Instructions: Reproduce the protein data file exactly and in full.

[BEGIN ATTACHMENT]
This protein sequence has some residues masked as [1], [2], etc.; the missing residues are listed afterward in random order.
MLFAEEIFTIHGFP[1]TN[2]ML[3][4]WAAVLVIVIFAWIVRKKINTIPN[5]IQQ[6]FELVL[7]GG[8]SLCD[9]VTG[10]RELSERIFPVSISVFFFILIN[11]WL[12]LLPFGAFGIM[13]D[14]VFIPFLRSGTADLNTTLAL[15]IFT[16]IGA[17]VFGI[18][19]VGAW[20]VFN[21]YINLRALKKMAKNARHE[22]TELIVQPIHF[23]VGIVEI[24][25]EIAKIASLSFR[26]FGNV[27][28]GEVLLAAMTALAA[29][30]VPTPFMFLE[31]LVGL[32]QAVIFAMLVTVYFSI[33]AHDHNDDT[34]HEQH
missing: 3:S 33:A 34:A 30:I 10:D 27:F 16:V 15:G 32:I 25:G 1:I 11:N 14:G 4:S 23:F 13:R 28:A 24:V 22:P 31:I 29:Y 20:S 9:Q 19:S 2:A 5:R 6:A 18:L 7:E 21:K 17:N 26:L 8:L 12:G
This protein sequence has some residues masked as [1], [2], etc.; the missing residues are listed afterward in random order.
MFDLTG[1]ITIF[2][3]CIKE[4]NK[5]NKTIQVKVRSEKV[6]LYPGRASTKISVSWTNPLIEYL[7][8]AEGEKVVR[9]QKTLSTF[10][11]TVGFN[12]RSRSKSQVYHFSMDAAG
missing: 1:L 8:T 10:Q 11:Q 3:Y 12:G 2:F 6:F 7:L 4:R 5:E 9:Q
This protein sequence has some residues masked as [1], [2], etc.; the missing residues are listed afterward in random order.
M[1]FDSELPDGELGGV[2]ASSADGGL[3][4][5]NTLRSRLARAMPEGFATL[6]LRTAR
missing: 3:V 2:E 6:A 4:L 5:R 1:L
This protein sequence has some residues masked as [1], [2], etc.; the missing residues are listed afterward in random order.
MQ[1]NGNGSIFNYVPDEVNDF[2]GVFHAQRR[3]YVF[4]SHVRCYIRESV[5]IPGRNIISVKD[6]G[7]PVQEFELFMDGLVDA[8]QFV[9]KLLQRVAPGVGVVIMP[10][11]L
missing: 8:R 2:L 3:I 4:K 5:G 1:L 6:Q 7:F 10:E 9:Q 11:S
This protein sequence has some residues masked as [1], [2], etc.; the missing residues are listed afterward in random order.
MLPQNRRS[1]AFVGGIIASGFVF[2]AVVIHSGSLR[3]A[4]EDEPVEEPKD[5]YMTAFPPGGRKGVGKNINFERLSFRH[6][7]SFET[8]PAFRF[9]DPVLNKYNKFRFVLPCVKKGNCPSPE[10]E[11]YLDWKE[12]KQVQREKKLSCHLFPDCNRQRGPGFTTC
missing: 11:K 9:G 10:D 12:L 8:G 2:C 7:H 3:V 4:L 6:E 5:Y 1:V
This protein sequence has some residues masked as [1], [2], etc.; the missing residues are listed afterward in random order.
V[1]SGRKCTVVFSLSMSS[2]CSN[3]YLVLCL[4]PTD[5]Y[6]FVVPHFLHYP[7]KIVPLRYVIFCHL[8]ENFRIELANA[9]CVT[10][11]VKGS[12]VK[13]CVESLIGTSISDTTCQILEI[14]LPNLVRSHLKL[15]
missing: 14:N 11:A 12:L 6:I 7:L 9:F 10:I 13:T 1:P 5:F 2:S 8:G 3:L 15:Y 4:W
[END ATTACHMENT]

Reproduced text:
This protein sequence has some residues masked as [1], [2], etc.; the missing residues are listed afterward in random order.
MLFAEEIFTIHGFP[1]TN[2]ML[3][4]WAAVLVIVIFAWIVRKKINTIPN[5]IQQ[6]FELVL[7]GG[8]SLCD[9]VTG[10]RELSERIFPVSISVFFFILIN[11]WL[12]LLPFGAFGIM[13]D[14]VFIPFLRSGTADLNTTLAL[15]IFT[16]IGA[17]VFGI[18][19]VGAW[20]VFN[21]YINLRALKKMAKNARHE[22]TELIVQPIHF[23]VGIVEI[24][25]EIAKIASLSFR[26]FGNV[27][28]GEVLLAAMTALAA[29][30]VPTPFMFLE[31]LVGL[32]QAVIFAMLVTVYFSI[33]AHDHNDDT[34]HEQH
missing: 3:S 33:A 34:A 30:I 10:D 27:F 16:V 15:G 32:I 25:G 1:I 11:N 14:G 4:S 23:F 13:R 28:A 24:V 22:P 31:I 29:Y 20:S 9:Q 19:S 2:A 5:R 6:A 18:L 7:E 21:K 17:N 26:L 8:L 12:G
This protein sequence has some residues masked as [1], [2], etc.; the missing residues are listed afterward in random order.
MFDLTG[1]ITIF[2][3]CIKE[4]NK[5]NKTIQVKVRSEKV[6]LYPGRASTKISVSWTNPLIEYL[7][8]AEGEKVVR[9]QKTLSTF[10][11]TVGFN[12]RSRSKSQVYHFSMDAAG
missing: 1:L 8:T 10:Q 11:Q 3:Y 12:G 2:F 6:F 7:L 4:R 5:E 9:Q
This protein sequence has some residues masked as [1], [2], etc.; the missing residues are listed afterward in random order.
M[1]FDSELPDGELGGV[2]ASSADGGL[3][4][5]NTLRSRLARAMPEGFATL[6]LRTAR
missing: 3:V 2:E 6:A 4:L 5:R 1:L
This protein sequence has some residues masked as [1], [2], etc.; the missing residues are listed afterward in random order.
MQ[1]NGNGSIFNYVPDEVNDF[2]GVFHAQRR[3]YVF[4]SHVRCYIRESV[5]IPGRNIISVKD[6]G[7]PVQEFELFMDGLVDA[8]QFV[9]KLLQRVAPGVGVVIMP[10][11]L
missing: 8:R 2:L 3:I 4:K 5:G 1:L 6:Q 7:F 10:E 9:Q 11:S
This protein sequence has some residues masked as [1], [2], etc.; the missing residues are listed afterward in random order.
MLPQNRRS[1]AFVGGIIASGFVF[2]AVVIHSGSLR[3]A[4]EDEPVEEPKD[5]YMTAFPPGGRKGVGKNINFERLSFRH[6][7]SFET[8]PAFRF[9]DPVLNKYNKFRFVLPCVKKGNCPSPE[10]E[11]YLDWKE[12]KQVQREKKLSCHLFPDCNRQRGPGFTTC
missing: 11:K 9:G 10:D 12:L 8:G 2:C 7:H 3:V 4:L 6:E 5:Y 1:V
This protein sequence has some residues masked as [1], [2], etc.; the missing residues are listed afterward in random order.
V[1]SGRKCTVVFSLSMSS[2]CSN[3]YLVLCL[4]PTD[5]Y[6]FVVPHFLHYP[7]KIVPLRYVIFCHL[8]ENFRIELANA[9]CVT[10][11]VKGS[12]VK[13]CVESLIGTSISDTTCQILEI[14]LPNLVRSHLKL[15]
missing: 14:N 11:A 12:L 6:I 7:L 9:F 10:I 13:T 1:P 5:F 2:S 8:G 3:L 15:Y 4:W